Nothing But Cows and Dirt

There’s a stretch of smooth Bitumen that runs through the middle of Australia, from Darwin to Adelaide, that’s called the Stuart Highway. If you’re travelling up or down the Northern Territory, theres a high chance, if not an inevitably, that you’ll end up on this road. Everyone does at some point.

And that, after a few days of riding on this road from Darwin to Katherine, was what was annoying me. After living in a country of 1.7 billion people for a year, and then spending the first half of 2017 in chaotic South East Asia, I came to Australia with the sole intention of escaping people. The Stuart Highway’s traffic wasn’t what I was looking for and I found myself putting my headphones in and zoning out form my surroundings, save for the paranoid glance for road trains in my mirror every ten seconds. I had been told by cyclists travelling North that the traffic would quieten down after Katherine, but it still failed to address my other problem, something that had been lacking ever since I rolled down from the giddy heights of the Tibetan Plateau last year: the elusive sense of adventure.

South East Asia had been easy and largely spent in cheap hotels with showers, wifi, and a short walk to cheap street food. Japan had just been overwhelmingly nice, what with the ability to end a day’s ride in a hot spring almost on a daily basis. Call it masochism, call it an odd desire for poor hygiene standards; either way I wanted to feel like I was having an adventure again, to escape convenience, people, and smooth asphalt roads.

In Katherine I enjoyed the hospitality of Mat, who I met on the side of the road in the Litchfield National Park and who had invited me to make the most of the spare beds in the accommodation his company had set him up with. After a few hours sipping beers by his poolside room, we went to his colleague’s house for dinner, where I shamed myself with my appetite built up by several days of the tinned tuna and spaghetti diet.

During this dinner we came to the discussion of where I was going next; I’d done a bit of planning to escape the Stuart Highway and told him what I had in mind. He used to work for the highways agency and had driven the road I had in mind a few times and, warned me:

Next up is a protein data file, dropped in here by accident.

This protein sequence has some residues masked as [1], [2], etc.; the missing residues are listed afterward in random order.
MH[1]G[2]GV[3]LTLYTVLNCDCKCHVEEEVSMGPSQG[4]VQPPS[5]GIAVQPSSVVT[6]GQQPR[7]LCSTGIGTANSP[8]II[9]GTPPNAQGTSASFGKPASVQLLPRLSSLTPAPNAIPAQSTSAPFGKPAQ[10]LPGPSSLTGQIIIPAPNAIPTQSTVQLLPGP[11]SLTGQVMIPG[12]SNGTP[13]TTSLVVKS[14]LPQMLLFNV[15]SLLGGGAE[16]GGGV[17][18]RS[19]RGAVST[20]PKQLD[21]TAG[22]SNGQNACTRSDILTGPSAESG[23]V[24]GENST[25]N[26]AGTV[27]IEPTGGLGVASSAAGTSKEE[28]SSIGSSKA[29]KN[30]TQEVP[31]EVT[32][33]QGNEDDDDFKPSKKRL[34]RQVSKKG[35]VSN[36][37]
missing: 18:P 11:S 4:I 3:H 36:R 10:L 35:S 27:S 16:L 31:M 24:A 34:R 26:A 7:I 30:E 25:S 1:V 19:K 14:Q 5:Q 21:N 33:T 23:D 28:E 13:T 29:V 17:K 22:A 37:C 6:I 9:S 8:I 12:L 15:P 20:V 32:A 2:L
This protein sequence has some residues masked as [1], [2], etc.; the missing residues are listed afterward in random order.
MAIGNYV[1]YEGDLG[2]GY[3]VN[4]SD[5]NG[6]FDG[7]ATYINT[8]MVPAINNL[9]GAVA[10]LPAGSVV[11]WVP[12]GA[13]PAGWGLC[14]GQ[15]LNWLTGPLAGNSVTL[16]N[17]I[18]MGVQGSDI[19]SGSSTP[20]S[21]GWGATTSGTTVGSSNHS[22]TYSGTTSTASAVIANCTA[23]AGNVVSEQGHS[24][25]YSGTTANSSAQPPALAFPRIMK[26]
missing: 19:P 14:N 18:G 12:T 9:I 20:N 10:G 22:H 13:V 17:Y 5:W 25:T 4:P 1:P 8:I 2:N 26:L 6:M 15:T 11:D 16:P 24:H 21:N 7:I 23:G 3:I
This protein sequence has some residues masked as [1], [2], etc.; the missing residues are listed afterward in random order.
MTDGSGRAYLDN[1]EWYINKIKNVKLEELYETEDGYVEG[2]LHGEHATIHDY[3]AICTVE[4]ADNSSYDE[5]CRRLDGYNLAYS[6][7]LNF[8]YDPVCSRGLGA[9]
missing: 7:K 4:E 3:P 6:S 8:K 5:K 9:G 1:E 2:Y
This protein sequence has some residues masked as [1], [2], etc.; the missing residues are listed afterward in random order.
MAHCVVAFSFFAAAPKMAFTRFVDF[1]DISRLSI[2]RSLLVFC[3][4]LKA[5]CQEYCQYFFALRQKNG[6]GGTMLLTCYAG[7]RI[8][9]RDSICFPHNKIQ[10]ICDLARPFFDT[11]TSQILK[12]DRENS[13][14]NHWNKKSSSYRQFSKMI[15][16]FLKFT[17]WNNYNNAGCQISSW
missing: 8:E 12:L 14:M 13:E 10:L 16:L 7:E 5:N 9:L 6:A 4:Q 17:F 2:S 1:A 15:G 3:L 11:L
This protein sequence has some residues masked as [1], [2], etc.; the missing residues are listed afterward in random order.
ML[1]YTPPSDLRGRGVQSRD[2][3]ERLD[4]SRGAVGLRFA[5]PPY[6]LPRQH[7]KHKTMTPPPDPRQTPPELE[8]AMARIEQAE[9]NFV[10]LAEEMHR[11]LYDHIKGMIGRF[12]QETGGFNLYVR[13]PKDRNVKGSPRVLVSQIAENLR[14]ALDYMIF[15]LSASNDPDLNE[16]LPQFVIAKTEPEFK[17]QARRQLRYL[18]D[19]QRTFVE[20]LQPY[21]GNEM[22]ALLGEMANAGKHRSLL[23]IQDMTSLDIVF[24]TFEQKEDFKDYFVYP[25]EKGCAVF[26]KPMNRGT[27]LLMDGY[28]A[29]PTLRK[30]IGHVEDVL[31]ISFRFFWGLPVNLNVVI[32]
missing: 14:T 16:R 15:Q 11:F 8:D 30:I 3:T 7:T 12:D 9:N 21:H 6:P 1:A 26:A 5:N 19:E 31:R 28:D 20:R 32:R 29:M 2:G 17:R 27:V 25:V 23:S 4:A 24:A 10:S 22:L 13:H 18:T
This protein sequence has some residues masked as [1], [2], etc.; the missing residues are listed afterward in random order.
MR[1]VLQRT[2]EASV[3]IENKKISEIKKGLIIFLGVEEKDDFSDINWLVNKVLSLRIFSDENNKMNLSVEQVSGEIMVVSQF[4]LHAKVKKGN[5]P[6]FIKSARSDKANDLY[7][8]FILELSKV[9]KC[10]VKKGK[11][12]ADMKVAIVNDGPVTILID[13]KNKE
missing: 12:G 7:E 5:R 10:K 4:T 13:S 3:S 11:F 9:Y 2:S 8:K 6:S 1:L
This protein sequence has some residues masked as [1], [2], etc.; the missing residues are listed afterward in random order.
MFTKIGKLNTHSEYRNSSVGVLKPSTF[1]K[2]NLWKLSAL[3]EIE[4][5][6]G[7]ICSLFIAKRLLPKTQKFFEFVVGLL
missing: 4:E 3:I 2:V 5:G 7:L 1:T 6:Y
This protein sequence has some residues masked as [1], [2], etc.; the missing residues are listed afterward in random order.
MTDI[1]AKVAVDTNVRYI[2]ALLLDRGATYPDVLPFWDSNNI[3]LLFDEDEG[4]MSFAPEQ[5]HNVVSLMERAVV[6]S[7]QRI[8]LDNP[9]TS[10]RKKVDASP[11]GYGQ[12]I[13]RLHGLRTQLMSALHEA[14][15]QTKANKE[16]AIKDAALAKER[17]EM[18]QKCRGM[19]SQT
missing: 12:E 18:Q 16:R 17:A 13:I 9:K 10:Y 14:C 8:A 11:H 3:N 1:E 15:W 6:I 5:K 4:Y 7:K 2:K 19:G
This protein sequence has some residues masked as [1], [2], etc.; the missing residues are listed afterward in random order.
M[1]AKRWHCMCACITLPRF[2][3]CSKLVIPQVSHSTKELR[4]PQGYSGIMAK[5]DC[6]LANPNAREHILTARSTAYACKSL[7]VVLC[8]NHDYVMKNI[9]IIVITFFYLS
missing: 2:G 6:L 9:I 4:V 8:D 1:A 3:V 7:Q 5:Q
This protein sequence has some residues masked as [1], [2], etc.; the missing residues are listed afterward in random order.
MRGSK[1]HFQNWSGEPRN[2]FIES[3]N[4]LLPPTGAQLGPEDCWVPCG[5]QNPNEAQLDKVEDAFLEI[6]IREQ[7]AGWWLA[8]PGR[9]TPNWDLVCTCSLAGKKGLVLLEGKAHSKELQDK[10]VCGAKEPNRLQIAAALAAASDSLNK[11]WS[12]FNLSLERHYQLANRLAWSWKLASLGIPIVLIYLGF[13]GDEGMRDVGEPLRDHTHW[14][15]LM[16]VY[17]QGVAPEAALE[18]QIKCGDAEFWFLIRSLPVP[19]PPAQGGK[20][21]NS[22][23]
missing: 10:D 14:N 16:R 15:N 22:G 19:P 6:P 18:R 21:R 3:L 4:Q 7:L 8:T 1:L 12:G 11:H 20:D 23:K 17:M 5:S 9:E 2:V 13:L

“Theres bugger all on the Buntine but cows and dirt”.

Perfect, I thought.

After a final bit of research and resupply I left the Stuart Highway and headed West. Quite a long way west – into Western Australia, in fact – pedalling down quieter and quieter roads that eventually gave up being paved altogether through landscapes I had entirely to myself. This was the Buntine Highway and as soon as my tyres hit the dirt something clicked and, after 6 months of feeling that something wasn’t quite right, I finally felt that where I was and what I was doing was exactly what I wanted.


Over the next couple of days I had a perfectly smooth dirt road, largely to myself, through stunning scenery (and indeed past many cows). That elusive sense of adventure had been lurking a few days’ ride beyond the middle of nowhere and I finally pedalled out to find it.

Occasionally, just three or four times a day, someone would pass some odd guy on a bike, covered in dirt, with a stupid grin on his face and stop to ask what on earth he was doing here. But these interruptions to complete solitude were were always welcome, life affirming encounters. 


There were the ‘grey nomads’ with their caravans. They’d wave as they passed but I’d see them five minutes later, pulled to the side of the road with the kettle on and the door open waiting for me to join them.


There were the foul mouthed yet big hearted cattle station hands. Calling me “a mad cu*t” and making sure I’d have enough water. They didn’t give up after I told them I was fine by asking the best follow up question I have ever heard:

“What about beer?”

I stopped pedalling at this point.

The list of trail angels could go on for a while but I’ll stop with the guy in the Ute who found my camera tripod, that had fallen from my bike a few days back, and handed it back to me.

There aren’t a lot of people on the Buntine but there’s lot of humanity.

And cows, a lot of cows, too.

And dirt.

I guess that guy was right.



5 thoughts on “Nothing But Cows and Dirt

  1. Hi Nick,

    It’s alway pleasant to read your travel log!


    One of your addresses (Ghent) in Belgium a couple of years a ago!


  2. Fantastic writing, Nick! (And not just because you know how to use an apostrophe correctly – yes, i am a grammar fiend!) We, my friend Philippa and I, are the girls who stopped you in the middle of the Tanami Desert, force-fed you muesli bars, and waved you off with the bottles of cider! Glad you have made it to Alice, and good luck on your next route. Keep pedalling, keep writing and if you ever drop down to Tasmania there’s always excellent cider in the fridge!


  3. I shouldn’t be reading more of your posts for now, as I have plenty of work to do after the lunch break. But I think it will have to wait for another 30 minutes. So good to read. I’m glad to see that this “sth” has clicked once you left the tarmac. Cheers to solitude and humans on the way ;).


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